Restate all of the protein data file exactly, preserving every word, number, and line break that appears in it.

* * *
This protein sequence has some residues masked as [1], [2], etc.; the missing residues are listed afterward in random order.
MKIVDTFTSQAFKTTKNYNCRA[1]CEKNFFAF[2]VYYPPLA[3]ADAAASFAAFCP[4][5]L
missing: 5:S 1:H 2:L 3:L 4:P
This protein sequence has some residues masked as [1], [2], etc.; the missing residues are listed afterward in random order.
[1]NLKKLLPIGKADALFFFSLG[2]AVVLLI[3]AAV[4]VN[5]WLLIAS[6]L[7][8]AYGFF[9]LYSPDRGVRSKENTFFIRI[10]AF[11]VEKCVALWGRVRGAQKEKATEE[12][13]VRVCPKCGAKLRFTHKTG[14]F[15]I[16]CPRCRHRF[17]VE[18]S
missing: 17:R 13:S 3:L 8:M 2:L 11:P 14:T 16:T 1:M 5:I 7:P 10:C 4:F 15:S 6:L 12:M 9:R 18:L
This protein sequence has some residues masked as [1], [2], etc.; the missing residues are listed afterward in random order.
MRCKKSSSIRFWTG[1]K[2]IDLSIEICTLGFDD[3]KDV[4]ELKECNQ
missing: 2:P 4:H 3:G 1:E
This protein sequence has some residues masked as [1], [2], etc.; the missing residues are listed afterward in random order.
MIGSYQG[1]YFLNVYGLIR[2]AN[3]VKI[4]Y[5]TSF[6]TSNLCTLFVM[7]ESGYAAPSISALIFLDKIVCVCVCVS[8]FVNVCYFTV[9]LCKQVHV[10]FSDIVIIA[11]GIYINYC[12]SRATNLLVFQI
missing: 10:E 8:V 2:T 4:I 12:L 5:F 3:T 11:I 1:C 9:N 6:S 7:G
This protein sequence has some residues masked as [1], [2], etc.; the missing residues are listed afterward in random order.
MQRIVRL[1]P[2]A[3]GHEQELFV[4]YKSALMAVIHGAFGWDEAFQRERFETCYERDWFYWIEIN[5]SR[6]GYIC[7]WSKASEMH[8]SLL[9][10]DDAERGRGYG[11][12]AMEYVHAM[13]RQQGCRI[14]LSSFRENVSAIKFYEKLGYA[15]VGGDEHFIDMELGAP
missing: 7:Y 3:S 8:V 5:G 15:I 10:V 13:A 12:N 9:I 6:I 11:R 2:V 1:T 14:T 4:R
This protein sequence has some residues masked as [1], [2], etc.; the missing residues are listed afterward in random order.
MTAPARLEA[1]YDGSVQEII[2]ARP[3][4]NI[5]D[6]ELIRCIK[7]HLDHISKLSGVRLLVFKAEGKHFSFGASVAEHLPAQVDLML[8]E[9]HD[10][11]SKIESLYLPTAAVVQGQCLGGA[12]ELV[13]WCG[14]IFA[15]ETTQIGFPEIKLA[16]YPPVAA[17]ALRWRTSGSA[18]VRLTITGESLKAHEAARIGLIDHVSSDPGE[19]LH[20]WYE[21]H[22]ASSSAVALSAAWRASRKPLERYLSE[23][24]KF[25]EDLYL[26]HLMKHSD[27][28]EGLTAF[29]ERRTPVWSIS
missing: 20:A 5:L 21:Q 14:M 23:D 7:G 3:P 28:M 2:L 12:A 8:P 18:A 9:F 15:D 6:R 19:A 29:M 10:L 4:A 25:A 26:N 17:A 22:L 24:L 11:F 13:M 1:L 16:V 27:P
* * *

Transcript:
This protein sequence has some residues masked as [1], [2], etc.; the missing residues are listed afterward in random order.
MKIVDTFTSQAFKTTKNYNCRA[1]CEKNFFAF[2]VYYPPLA[3]ADAAASFAAFCP[4][5]L
missing: 5:S 1:H 2:L 3:L 4:P
This protein sequence has some residues masked as [1], [2], etc.; the missing residues are listed afterward in random order.
[1]NLKKLLPIGKADALFFFSLG[2]AVVLLI[3]AAV[4]VN[5]WLLIAS[6]L[7][8]AYGFF[9]LYSPDRGVRSKENTFFIRI[10]AF[11]VEKCVALWGRVRGAQKEKATEE[12][13]VRVCPKCGAKLRFTHKTG[14]F[15]I[16]CPRCRHRF[17]VE[18]S
missing: 17:R 13:S 3:L 8:M 2:L 11:P 14:T 16:T 1:M 5:I 7:P 10:C 4:F 15:S 6:L 12:M 9:R 18:L
This protein sequence has some residues masked as [1], [2], etc.; the missing residues are listed afterward in random order.
MRCKKSSSIRFWTG[1]K[2]IDLSIEICTLGFDD[3]KDV[4]ELKECNQ
missing: 2:P 4:H 3:G 1:E
This protein sequence has some residues masked as [1], [2], etc.; the missing residues are listed afterward in random order.
MIGSYQG[1]YFLNVYGLIR[2]AN[3]VKI[4]Y[5]TSF[6]TSNLCTLFVM[7]ESGYAAPSISALIFLDKIVCVCVCVS[8]FVNVCYFTV[9]LCKQVHV[10]FSDIVIIA[11]GIYINYC[12]SRATNLLVFQI
missing: 10:E 8:V 2:T 4:I 12:L 5:F 3:T 11:I 1:C 9:N 6:S 7:G
This protein sequence has some residues masked as [1], [2], etc.; the missing residues are listed afterward in random order.
MQRIVRL[1]P[2]A[3]GHEQELFV[4]YKSALMAVIHGAFGWDEAFQRERFETCYERDWFYWIEIN[5]SR[6]GYIC[7]WSKASEMH[8]SLL[9][10]DDAERGRGYG[11][12]AMEYVHAM[13]RQQGCRI[14]LSSFRENVSAIKFYEKLGYA[15]VGGDEHFIDMELGAP
missing: 7:Y 3:S 8:V 5:G 15:I 10:V 13:A 12:N 9:I 6:I 11:R 2:V 1:T 14:T 4:R
This protein sequence has some residues masked as [1], [2], etc.; the missing residues are listed afterward in random order.
MTAPARLEA[1]YDGSVQEII[2]ARP[3][4]NI[5]D[6]ELIRCIK[7]HLDHISKLSGVRLLVFKAEGKHFSFGASVAEHLPAQVDLML[8]E[9]HD[10][11]SKIESLYLPTAAVVQGQCLGGA[12]ELV[13]WCG[14]IFA[15]ETTQIGFPEIKLA[16]YPPVAA[17]ALRWRTSGSA[18]VRLTITGESLKAHEAARIGLIDHVSSDPGE[19]LH[20]WYE[21]H[22]ASSSAVALSAAWRASRKPLERYLSE[23][24]KF[25]EDLYL[26]HLMKHSD[27][28]EGLTAF[29]ERRTPVWSIS
missing: 20:A 5:L 21:Q 14:M 23:D 7:G 3:P 28:M 2:L 12:A 8:P 18:A 9:F 15:D 6:R 19:A 29:M 10:L 4:A 25:A 26:N 17:A 22:L 24:L 11:F 13:M 1:L 16:V 27:P